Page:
Another thing that happens is the longer a church exists in a community, as community demographics change, the church doesn’t look like the community anymore. Right. They, the, the existing church is all a commuter church, right? They all drive in from 20, 30 more minutes away. And in a suburban, in an urban context, that’s really not helpful or healthy in a rural context, it’s a different situation.
But if, if I don’t live in the neighborhood in which my church resides, the church that I belong to, me inviting somebody to come from my, my neighborhood, 20, 30 minutes away. In to attend church, that neighborhood is likely not going to happen, right? So the community has changed and the church hasn’t, and people may have moved outta that community.
Another common reason is they say, Well, you know, we’ve had a few pastors that didn’t work out and, Man, that’s our, our good friend, the Velvet Hammer Walker Armstrong has a great kind of, reiteration of conversations that he’s had with churches that say, you know, [00:08:00] well we, we’ve had a few pastors that haven’t worked out.
And he will say, Well, really, how many? And they say, Well, six. And he goes, Wow, you guys must really have a chosen, really six. Pastors that just couldn’t do it. Imagine the luck of that, right? I mean, you just kind of makes a big deal of it and the reality. The commonality is not necessarily the pastors, it’s, something’s going on inside the church right there.
So there’s, there’s a challenge there. when churches don’t ask the right questions, and the right phase of life, what happens is, man, they just, they struggle to find the real reasons why they’re not growing. So a couple couple of things that we’ve seen in our consultations, and I think you’ve probably seen this too, is, The, the answers that are true, but you probably won’t hear a church say, and here here’s some of one is we’ve run off, we’ve run off pastors when they challenge us to mature in Christ.
Or to let go of our preferences, right? So we’ve heard of those churches [00:09:00] that, you know, the pastor’s been there three years and they decide, well, it’s time for a pastor change. And if you look back in the church’s history, they probably had every three to five years they’ve had a pastor change. Another answer that you may not hear is that when people say, you know, we’ve tolerated a lot of division.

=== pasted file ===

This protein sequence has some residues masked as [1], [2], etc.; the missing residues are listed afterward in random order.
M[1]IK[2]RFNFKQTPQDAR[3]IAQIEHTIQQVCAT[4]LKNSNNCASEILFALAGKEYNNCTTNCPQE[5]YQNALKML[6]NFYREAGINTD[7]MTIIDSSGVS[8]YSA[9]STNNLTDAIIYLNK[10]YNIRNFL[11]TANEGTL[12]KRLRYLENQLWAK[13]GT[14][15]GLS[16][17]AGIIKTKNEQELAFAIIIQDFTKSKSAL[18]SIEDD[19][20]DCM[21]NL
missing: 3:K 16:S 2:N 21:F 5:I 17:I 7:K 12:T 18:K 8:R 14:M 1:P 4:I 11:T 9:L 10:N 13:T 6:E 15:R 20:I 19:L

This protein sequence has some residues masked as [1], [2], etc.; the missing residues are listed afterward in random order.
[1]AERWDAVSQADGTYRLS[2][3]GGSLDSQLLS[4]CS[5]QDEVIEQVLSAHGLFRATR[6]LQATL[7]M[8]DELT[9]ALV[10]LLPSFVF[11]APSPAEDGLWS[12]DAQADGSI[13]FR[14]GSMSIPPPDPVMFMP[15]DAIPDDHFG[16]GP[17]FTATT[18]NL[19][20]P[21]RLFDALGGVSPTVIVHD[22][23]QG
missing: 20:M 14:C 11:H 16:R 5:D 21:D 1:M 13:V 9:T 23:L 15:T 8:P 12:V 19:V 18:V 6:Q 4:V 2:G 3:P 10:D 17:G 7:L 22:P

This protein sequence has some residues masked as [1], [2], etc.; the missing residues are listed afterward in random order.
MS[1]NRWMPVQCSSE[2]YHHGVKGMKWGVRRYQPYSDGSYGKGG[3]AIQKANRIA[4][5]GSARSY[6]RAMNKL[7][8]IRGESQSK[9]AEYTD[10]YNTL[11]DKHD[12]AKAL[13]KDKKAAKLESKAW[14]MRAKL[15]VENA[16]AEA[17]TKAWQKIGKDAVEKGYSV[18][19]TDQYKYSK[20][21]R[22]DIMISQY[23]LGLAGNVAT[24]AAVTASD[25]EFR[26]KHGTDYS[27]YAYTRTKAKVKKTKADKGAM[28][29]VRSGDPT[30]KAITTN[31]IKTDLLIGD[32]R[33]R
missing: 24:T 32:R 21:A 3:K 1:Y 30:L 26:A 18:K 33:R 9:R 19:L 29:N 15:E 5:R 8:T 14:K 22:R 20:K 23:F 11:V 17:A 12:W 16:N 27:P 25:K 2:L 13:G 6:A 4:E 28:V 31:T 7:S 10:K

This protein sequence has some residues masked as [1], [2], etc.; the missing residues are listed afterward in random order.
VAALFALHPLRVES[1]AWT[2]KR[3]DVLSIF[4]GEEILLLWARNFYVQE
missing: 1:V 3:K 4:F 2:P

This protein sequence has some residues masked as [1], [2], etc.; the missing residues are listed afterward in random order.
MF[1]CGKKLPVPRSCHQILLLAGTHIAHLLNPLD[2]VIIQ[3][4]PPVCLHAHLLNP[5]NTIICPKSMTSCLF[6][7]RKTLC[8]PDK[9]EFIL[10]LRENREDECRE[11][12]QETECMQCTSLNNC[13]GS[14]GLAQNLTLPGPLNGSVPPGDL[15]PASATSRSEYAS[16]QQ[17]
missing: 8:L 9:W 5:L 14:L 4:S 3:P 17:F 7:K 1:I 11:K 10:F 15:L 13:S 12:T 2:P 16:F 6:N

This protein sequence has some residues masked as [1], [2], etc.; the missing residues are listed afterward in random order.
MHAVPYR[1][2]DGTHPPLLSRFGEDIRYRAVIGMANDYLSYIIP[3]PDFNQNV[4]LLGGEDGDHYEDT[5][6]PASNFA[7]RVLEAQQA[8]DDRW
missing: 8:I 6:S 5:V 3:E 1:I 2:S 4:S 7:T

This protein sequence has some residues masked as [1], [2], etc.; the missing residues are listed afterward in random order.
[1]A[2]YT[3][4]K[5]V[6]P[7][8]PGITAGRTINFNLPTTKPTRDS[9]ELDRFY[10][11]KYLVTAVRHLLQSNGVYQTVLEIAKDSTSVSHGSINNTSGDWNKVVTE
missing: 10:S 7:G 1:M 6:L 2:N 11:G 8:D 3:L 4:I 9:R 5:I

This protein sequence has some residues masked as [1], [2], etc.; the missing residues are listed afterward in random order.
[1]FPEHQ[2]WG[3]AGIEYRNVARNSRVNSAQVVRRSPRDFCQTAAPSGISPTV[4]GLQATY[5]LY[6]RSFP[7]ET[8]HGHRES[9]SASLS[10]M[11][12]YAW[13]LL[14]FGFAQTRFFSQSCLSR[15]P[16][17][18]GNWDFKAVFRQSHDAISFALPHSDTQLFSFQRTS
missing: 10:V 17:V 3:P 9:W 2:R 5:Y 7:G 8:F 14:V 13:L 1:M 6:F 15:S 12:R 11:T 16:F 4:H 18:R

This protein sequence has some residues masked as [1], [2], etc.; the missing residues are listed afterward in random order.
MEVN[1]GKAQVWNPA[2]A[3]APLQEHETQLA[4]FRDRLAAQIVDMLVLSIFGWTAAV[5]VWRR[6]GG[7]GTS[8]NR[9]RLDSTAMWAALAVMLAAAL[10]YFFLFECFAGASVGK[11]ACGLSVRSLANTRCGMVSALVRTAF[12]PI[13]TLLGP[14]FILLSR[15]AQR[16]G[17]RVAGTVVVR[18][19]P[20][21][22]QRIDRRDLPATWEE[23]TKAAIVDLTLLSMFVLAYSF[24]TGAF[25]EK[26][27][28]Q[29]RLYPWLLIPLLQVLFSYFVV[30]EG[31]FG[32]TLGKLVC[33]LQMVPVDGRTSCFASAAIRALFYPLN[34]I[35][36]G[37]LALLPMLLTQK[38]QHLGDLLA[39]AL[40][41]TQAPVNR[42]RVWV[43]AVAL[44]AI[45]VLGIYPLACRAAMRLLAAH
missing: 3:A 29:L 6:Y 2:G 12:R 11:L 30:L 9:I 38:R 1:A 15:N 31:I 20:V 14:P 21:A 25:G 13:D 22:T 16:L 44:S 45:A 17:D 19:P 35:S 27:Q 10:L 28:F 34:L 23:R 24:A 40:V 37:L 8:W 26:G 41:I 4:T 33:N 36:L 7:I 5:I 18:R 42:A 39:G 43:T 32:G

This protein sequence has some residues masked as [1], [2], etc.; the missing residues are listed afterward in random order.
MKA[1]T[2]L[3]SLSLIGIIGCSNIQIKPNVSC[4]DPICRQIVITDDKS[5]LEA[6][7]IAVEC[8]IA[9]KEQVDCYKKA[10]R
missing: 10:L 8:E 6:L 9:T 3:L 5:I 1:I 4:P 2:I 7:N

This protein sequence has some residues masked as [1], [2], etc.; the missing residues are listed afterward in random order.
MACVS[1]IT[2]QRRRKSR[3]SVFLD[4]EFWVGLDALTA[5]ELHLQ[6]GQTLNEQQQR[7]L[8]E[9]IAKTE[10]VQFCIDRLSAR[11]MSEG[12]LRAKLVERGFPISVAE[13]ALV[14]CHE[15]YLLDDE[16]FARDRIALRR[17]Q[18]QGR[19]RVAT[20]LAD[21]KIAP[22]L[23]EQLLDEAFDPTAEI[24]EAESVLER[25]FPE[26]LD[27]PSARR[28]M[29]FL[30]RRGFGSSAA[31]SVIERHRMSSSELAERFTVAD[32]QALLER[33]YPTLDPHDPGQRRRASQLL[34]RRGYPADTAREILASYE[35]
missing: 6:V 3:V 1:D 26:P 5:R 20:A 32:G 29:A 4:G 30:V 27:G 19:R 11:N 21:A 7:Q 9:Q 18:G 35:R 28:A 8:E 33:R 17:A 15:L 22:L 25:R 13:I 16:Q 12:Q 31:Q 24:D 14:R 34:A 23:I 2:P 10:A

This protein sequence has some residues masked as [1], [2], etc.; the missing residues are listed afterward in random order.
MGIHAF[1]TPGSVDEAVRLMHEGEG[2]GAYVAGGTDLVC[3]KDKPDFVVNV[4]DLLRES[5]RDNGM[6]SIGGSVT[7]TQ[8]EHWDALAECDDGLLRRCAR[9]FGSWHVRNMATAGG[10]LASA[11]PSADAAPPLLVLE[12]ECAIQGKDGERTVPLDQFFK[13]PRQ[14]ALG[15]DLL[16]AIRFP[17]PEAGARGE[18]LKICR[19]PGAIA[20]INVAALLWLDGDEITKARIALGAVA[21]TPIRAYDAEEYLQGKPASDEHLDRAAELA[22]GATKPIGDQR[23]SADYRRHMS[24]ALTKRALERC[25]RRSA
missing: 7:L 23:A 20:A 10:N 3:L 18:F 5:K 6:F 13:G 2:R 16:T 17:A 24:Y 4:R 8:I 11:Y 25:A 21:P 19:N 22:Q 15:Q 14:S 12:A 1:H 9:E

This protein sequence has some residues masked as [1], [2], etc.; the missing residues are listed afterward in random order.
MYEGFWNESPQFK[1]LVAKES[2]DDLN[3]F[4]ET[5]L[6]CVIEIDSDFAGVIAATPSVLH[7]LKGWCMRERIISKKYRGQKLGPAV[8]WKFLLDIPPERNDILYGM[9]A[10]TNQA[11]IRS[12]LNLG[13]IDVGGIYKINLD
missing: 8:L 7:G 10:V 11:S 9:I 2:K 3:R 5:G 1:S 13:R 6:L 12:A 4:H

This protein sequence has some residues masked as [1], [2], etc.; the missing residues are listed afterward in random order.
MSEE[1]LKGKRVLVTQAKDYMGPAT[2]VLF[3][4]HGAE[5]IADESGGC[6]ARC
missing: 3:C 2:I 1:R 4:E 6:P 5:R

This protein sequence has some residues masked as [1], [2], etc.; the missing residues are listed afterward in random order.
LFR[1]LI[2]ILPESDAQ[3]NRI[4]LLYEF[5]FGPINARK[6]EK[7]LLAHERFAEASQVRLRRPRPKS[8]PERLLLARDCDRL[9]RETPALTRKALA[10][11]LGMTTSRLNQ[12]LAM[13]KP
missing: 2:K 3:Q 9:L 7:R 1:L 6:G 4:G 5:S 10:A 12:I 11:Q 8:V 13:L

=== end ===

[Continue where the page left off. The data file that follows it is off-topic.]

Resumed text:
And sinful behavior here, , and and we’ve lost a lot of people, over fights about stuff that’s really. Of primary importance, it’s like secondary rights, like politics or it’s like style or it’s, you know, the youth pastor wanted to, you know, use the sanctuary for an event. You know, just any number of kind of crazy and silly sorts of things that typically, really lead to church’s decline.
And so the church never asked the why question on the backside of the curve, why are we in decline? And, and until they do men, I think they just kind of look at surface issue.
JimBo Stewart: so when I’ve seen you do this presentation, Bob, one of the things I’ve seen is you, you’ve shown how in that predictable pattern, there’s not [00:10:00] only a life cycle, like a bell curve that we see in predictable success. We see it in Robert Dale. Mouthers, all these other guys who have done life cycles. But you got a piece that I think is really good of these revitalization windows
that you just, you’ve seen observationally in all the consultations that you’ve done.
You’ve seen it in some other data that there
usually is kind of two opportunities for revitalization and the, the way that the charts play out usually identify these kind of two windows. Talk to us. Those two windows of revital, the windows of revitalization that most churches see.
Bob Bickford: Yeah. So the first one, Jimbo, is as things are initially showing incidents of decline, right? So it’s the
first time that somebody looks around and goes, You know what? I,
I don’t think we have as many people as we had here last year. I mean, it’s, I mean, people aren’t attending church as much
granted, but if they do the average attendance for the
year, they realize, okay, we’ve dropped by maybe.
And that’s, that’s [00:11:00] a pretty good sized church. Maybe it’s a, a smaller, normative sized church under a hundred, maybe you’ve dropped by 10. Right? It depends on, on the size of church. And the larger the church, the, the longer it takes to be aware of this decline, it may, May show up in a focus, uh, or it may show up in, uh, the reality of the giving is not as high as it used to be.